Data from dead satellite advances understanding of superheated cosmic plasmas
Scientists studying data from a ‘lost’ satellite mission have discovered vital information about superheated gases in a galaxy cluster 240 million light years from Earth. The Hitomi X-ray satellite observed an unprecedented spectrum during an ill-fated 38 days in space, allowing scientists to analyse the composition of distant gases and gain a deeper understanding of the stellar explosions that created them.
The mission, which came to an abrupt end because of problems with its altitude control system, has given astronomers an important insight into the Perseus galaxy cluster – a collection of thousands of galaxies orbiting within a thin hot gas, all bound together by gravity.
In a paper published online this week in the journal Nature, researchers show that the proportions of elements found in the cluster are nearly identical to what astronomers see in our Sun.
Dr Poshak Gandhi, an Associate Professor from the University of Southampton’s Department of Physics and Astronomy, was among a 200-strong team of scientists involved in the international collaboration. He says: “Despite the failure of the mission soon after launch, the precious few observations that we did obtain have proven to be transformational for our understanding of superheated cosmic plasmas. Such plasmas outweigh known galaxies in clusters 10 to one, so are an essential component to our complete understanding of the Universe.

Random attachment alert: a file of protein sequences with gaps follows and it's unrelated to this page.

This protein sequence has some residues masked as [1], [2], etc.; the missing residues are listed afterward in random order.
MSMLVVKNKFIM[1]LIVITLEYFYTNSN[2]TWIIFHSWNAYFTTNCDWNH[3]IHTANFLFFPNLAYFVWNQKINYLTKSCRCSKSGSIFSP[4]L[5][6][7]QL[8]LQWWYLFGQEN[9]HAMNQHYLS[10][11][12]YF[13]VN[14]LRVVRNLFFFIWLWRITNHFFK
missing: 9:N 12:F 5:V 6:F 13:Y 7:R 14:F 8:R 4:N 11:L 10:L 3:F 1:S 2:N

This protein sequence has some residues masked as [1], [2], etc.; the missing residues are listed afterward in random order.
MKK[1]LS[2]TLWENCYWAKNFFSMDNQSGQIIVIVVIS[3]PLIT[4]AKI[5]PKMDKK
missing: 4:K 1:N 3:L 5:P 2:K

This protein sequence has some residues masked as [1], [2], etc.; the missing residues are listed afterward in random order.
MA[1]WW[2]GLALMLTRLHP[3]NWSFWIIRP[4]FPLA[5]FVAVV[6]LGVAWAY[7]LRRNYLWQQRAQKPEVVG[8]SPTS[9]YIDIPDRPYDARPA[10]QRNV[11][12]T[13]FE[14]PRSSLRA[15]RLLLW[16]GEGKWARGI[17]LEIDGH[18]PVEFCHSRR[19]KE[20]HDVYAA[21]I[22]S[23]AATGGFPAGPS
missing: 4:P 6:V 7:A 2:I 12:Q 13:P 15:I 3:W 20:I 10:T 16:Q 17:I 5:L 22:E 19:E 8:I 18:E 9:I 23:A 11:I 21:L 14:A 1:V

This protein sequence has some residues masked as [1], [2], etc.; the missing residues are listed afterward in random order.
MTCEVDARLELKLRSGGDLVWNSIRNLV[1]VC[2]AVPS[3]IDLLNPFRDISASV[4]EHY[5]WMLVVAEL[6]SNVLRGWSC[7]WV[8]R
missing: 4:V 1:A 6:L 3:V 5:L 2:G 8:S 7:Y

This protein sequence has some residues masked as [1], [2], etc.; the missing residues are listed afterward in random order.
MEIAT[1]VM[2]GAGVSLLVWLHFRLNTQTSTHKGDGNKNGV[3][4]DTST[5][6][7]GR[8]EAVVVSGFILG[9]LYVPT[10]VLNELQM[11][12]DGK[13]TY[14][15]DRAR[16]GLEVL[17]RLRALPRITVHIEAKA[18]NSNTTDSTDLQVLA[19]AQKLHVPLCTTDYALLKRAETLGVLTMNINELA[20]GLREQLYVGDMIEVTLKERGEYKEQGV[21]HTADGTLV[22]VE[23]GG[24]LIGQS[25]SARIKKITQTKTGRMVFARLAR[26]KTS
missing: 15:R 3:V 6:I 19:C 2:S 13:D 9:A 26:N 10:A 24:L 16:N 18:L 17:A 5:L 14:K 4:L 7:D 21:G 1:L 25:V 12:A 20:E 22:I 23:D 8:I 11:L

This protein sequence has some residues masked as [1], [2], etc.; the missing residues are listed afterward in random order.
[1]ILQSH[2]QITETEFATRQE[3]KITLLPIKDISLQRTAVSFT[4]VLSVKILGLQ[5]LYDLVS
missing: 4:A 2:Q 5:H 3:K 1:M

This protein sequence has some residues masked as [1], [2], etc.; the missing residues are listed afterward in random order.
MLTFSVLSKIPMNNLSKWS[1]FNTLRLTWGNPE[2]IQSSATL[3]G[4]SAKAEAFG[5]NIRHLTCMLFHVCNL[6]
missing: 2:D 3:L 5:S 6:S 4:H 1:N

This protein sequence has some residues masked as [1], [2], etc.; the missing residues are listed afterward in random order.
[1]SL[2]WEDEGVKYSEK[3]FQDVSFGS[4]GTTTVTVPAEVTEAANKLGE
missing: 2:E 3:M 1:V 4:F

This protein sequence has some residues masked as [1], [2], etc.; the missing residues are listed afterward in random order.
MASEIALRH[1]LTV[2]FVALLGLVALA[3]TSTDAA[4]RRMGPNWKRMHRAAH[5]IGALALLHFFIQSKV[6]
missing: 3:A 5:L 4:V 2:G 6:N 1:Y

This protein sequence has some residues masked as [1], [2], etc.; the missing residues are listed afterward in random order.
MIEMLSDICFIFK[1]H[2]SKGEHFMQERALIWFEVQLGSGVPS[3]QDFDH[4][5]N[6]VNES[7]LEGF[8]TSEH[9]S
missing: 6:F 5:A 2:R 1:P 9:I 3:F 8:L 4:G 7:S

“The present study is just a glimpse of how much more remains to be learnt. And this is – almost – within our grasp. NASA and the Japan Aerospace Exploration Agency (JAXA) are planning to launch a follow-up X-ray observatory, together with the European Space Agency. I sincerely hope that the UK will be able to participate in this mission and to reap the rewards of opening up new frontiers in X-ray astronomy.”
Gas in the Perseus cluster averages 90 million degrees Fahrenheit and is the source of the cluster’s X-ray emission. Using Hitomi’s high-resolution Soft X-ray Spectrometer (SXS) instrument, researchers observed the cluster between 25 February and 6 March, 2016, acquiring a total exposure of nearly 3.4 days.
One group of observed elements was closely tied to a particular class of stellar explosion, called Type Ia supernovas. These blasts are thought to be responsible for producing metals collectively known as ‘iron-peak’ elements.
The study suggests that the same combination of Type Ia supernovas producing iron-peak elements in our solar system also produced these metals in the cluster’s gas. This means both the solar system and the Perseus cluster experienced broadly similar chemical evolution, suggesting that the processes forming stars – and the systems that became Type Ia supernovas – were comparable in both locations.